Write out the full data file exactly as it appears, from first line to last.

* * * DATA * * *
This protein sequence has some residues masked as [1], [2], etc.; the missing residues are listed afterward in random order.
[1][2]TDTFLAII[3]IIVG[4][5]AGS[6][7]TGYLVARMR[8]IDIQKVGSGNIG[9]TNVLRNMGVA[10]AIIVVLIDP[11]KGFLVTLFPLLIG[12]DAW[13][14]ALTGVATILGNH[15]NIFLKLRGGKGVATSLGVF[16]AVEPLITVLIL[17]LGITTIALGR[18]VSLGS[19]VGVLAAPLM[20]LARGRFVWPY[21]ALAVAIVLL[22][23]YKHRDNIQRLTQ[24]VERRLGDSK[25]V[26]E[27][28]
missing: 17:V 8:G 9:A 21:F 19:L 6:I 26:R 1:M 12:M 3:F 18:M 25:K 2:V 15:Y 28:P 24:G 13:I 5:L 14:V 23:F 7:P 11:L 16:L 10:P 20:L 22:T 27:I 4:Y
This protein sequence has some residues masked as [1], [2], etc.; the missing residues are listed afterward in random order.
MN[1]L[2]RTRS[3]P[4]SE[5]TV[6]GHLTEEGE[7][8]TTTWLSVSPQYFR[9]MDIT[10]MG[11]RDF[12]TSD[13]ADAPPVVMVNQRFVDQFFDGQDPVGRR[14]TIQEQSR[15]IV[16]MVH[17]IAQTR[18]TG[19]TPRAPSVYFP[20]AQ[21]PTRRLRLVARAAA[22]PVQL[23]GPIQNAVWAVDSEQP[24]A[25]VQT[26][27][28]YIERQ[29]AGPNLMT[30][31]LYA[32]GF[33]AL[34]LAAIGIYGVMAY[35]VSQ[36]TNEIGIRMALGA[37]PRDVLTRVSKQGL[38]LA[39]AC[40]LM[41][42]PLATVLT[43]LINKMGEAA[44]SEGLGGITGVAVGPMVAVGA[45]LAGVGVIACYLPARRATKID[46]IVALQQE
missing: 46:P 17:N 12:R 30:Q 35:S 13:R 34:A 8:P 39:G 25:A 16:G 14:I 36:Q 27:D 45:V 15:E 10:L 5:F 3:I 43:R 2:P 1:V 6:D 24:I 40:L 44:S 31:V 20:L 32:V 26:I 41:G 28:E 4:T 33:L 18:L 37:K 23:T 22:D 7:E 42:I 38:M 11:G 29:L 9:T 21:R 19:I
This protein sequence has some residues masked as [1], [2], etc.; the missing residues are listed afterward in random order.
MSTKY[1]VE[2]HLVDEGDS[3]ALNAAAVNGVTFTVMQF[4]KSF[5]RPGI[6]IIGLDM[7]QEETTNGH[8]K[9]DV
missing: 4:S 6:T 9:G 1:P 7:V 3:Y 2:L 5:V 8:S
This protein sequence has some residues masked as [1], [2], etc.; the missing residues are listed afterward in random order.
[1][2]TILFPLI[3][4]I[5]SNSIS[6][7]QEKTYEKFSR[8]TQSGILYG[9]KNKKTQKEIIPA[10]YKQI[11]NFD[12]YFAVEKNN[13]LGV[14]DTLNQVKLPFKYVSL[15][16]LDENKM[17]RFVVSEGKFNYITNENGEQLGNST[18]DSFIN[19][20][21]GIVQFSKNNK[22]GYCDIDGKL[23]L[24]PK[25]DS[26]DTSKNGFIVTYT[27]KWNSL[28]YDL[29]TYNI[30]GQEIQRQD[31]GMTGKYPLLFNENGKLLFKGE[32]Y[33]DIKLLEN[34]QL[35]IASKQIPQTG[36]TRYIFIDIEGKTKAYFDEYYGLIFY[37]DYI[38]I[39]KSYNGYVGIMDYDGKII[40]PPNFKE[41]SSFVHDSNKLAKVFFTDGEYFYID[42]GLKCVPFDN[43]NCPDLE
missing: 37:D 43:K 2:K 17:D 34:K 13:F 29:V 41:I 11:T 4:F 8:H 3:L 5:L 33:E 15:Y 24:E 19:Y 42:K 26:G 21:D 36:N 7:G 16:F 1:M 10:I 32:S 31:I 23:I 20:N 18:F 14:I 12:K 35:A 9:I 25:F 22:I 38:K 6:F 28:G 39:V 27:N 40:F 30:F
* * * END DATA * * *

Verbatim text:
This protein sequence has some residues masked as [1], [2], etc.; the missing residues are listed afterward in random order.
[1][2]TDTFLAII[3]IIVG[4][5]AGS[6][7]TGYLVARMR[8]IDIQKVGSGNIG[9]TNVLRNMGVA[10]AIIVVLIDP[11]KGFLVTLFPLLIG[12]DAW[13][14]ALTGVATILGNH[15]NIFLKLRGGKGVATSLGVF[16]AVEPLITVLIL[17]LGITTIALGR[18]VSLGS[19]VGVLAAPLM[20]LARGRFVWPY[21]ALAVAIVLL[22][23]YKHRDNIQRLTQ[24]VERRLGDSK[25]V[26]E[27][28]
missing: 17:V 8:G 9:A 21:F 19:L 6:I 26:R 1:M 12:M 3:F 18:M 25:K 2:V 15:Y 28:P 24:G 13:I 5:L 14:V 23:F 7:P 11:L 16:L 10:P 20:L 22:T 27:I 4:Y
This protein sequence has some residues masked as [1], [2], etc.; the missing residues are listed afterward in random order.
MN[1]L[2]RTRS[3]P[4]SE[5]TV[6]GHLTEEGE[7][8]TTTWLSVSPQYFR[9]MDIT[10]MG[11]RDF[12]TSD[13]ADAPPVVMVNQRFVDQFFDGQDPVGRR[14]TIQEQSR[15]IV[16]MVH[17]IAQTR[18]TG[19]TPRAPSVYFP[20]AQ[21]PTRRLRLVARAAA[22]PVQL[23]GPIQNAVWAVDSEQP[24]A[25]VQT[26][27][28]YIERQ[29]AGPNLMT[30][31]LYA[32]GF[33]AL[34]LAAIGIYGVMAY[35]VSQ[36]TNEIGIRMALGA[37]PRDVLTRVSKQGL[38]LA[39]AC[40]LM[41][42]PLATVLT[43]LINKMGEAA[44]SEGLGGITGVAVGPMVAVGA[45]LAGVGVIACYLPARRATKID[46]IVALQQE
missing: 46:P 17:N 12:R 30:Q 35:S 13:R 34:A 8:P 39:G 25:A 16:G 14:I 36:Q 27:D 45:V 15:E 10:L 5:F 3:I 43:R 2:P 1:V 6:D 24:I 40:L 44:S 31:V 20:L 32:V 26:I 41:G 28:E 4:T 33:L 18:L 37:K 23:T 22:D 7:E 42:I 38:M 11:G 29:L 9:T 21:R 19:I
This protein sequence has some residues masked as [1], [2], etc.; the missing residues are listed afterward in random order.
MSTKY[1]VE[2]HLVDEGDS[3]ALNAAAVNGVTFTVMQF[4]KSF[5]RPGI[6]IIGLDM[7]QEETTNGH[8]K[9]DV
missing: 4:S 6:T 9:G 1:P 7:V 3:Y 2:L 5:V 8:S
This protein sequence has some residues masked as [1], [2], etc.; the missing residues are listed afterward in random order.
[1][2]TILFPLI[3][4]I[5]SNSIS[6][7]QEKTYEKFSR[8]TQSGILYG[9]KNKKTQKEIIPA[10]YKQI[11]NFD[12]YFAVEKNN[13]LGV[14]DTLNQVKLPFKYVSL[15][16]LDENKM[17]RFVVSEGKFNYITNENGEQLGNST[18]DSFIN[19][20][21]GIVQFSKNNK[22]GYCDIDGKL[23]L[24]PK[25]DS[26]DTSKNGFIVTYT[27]KWNSL[28]YDL[29]TYNI[30]GQEIQRQD[31]GMTGKYPLLFNENGKLLFKGE[32]Y[33]DIKLLEN[34]QL[35]IASKQIPQTG[36]TRYIFIDIEGKTKAYFDEYYGLIFY[37]DYI[38]I[39]KSYNGYVGIMDYDGKII[40]PPNFKE[41]SSFVHDSNKLAKVFFTDGEYFYID[42]GLKCVPFDN[43]NCPDLE
missing: 37:D 43:K 2:K 17:D 34:K 13:F 29:V 41:I 11:T 4:F 8:H 3:L 5:L 33:E 15:Y 24:E 19:Y 42:K 26:G 21:D 36:N 7:G 16:F 1:M 10:I 32:S 31:I 23:I 20:N 18:F 14:I 12:K 35:A 9:I 25:F 22:I 38:K 6:F 28:G 39:V 27:N 40:F 30:F